Psalm 4: 4
Be angry, and do not sin;
Ponder in your own hearts on your beds, and be silent.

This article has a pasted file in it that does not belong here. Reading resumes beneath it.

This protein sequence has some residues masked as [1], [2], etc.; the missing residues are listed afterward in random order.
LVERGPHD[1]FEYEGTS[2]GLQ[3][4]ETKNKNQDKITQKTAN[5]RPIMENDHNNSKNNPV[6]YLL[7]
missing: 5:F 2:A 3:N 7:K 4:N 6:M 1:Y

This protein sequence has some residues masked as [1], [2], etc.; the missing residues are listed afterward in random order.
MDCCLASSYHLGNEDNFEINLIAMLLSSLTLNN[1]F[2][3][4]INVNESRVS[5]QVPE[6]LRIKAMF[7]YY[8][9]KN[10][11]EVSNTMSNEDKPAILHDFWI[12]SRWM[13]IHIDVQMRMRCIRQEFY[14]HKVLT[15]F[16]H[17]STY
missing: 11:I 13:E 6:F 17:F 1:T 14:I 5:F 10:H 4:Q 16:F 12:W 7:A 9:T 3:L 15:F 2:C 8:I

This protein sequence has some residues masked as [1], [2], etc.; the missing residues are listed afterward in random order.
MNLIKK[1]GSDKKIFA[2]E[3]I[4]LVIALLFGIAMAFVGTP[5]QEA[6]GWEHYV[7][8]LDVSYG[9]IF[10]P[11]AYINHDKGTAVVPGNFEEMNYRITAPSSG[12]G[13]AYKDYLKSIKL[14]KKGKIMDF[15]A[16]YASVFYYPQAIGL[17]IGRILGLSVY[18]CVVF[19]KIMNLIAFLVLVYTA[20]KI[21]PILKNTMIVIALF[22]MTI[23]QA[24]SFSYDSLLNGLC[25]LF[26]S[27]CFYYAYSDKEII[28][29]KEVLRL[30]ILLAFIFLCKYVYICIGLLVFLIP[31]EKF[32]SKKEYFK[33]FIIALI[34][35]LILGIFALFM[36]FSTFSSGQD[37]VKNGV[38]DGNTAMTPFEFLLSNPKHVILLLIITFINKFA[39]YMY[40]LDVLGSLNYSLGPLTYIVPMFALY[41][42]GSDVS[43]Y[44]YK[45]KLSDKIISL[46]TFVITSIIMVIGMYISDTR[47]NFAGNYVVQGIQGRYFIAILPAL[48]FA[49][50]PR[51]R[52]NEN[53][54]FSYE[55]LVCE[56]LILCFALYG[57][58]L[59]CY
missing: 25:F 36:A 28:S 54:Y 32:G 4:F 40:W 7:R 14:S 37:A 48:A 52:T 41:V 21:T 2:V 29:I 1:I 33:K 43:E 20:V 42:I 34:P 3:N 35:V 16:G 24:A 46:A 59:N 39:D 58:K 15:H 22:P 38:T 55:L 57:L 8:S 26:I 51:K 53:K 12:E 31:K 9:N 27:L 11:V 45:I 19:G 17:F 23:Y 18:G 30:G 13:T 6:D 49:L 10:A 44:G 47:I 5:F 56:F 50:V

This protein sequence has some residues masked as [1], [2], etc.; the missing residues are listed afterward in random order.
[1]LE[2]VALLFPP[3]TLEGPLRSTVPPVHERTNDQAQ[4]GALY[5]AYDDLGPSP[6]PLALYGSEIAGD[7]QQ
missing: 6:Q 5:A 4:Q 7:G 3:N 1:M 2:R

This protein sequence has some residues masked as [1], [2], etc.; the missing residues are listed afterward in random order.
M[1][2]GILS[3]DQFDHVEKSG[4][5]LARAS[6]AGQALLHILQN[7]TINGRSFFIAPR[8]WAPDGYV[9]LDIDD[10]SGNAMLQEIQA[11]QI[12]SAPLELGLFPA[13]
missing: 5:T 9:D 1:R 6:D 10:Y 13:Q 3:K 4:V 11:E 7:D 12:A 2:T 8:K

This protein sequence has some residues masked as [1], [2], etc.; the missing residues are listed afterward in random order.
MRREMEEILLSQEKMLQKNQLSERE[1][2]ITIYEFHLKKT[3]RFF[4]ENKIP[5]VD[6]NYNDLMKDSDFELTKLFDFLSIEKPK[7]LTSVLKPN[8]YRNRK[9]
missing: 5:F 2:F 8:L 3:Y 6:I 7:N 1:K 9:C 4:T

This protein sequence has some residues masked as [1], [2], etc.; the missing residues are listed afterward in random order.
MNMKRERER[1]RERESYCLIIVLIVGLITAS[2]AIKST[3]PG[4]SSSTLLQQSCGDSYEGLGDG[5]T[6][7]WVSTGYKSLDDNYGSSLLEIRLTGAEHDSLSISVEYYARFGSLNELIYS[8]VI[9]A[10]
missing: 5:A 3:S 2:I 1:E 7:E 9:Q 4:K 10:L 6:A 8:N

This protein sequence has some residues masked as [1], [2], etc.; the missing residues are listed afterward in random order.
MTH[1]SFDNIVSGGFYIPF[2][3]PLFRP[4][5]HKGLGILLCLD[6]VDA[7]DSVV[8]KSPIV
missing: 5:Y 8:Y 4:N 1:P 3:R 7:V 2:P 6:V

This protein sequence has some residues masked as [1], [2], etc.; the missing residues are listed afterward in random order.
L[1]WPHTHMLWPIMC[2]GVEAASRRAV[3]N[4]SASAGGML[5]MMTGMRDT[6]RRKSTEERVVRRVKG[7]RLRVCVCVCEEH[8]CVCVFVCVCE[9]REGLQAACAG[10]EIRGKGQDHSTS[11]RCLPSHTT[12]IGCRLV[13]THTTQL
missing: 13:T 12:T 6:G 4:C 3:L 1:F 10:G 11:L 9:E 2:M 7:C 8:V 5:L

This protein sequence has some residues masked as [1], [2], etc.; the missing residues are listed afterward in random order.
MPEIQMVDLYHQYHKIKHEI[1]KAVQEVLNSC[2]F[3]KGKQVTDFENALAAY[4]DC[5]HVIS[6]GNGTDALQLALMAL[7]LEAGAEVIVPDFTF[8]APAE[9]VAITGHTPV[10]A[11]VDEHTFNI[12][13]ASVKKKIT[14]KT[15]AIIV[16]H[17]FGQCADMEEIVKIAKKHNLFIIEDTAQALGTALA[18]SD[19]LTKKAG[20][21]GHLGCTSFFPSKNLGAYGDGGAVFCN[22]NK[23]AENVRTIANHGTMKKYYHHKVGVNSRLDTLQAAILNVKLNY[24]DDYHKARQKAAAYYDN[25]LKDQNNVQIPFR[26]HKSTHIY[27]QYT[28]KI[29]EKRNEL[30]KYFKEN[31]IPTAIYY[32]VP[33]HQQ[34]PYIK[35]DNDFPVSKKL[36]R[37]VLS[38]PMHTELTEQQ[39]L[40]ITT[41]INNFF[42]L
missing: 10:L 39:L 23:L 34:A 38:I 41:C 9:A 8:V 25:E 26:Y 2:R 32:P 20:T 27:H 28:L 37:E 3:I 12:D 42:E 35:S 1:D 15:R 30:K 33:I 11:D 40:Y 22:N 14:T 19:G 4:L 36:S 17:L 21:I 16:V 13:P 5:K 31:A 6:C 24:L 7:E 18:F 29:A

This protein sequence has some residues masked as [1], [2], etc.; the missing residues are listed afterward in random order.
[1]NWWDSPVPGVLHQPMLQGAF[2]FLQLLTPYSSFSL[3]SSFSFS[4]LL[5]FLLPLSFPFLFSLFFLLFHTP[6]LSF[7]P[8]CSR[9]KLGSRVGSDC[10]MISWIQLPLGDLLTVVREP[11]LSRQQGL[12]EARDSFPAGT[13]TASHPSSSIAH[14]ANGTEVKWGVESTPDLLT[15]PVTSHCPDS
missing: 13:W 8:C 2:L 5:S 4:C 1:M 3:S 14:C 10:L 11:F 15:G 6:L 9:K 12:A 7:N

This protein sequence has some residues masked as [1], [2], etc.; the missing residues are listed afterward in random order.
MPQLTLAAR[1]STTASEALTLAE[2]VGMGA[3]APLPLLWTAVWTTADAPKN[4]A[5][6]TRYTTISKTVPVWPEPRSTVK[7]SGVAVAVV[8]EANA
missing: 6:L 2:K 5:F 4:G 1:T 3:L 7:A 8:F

David, who wrote this Hebrew couplet also wrote in Psalm 37, “Refrain from anger, and forsake wrath! Fret not yourself; it tends only to evil.” My personal experience is that I do better to obey Psalm 37 than to find a way to express my anger short of sinning. There must be a rare righteous indignation, but I have yet to experience it. The “A” line of a Hebrew couplet is often related to the “B” couplet in this fashion: “A what’s more, B.” The “B” line helps us to understand what David means in writing, “Be angry, and do not sin.” In the context of the “B” line, it means that the best way to be angry yet refrain from sinning is to keep your anger private. Uh Oh! Is David describing the destructive suppressed anger our counselors warn against? No, he is not recommending suppressed anger but noting that anger is rash. Were we to think first, we might find another response other than anger. We have been taught to think before we speak and now we are learning how to pause before we send an email. David would have us sleep on a troubling matter before any outburst. Continue reading »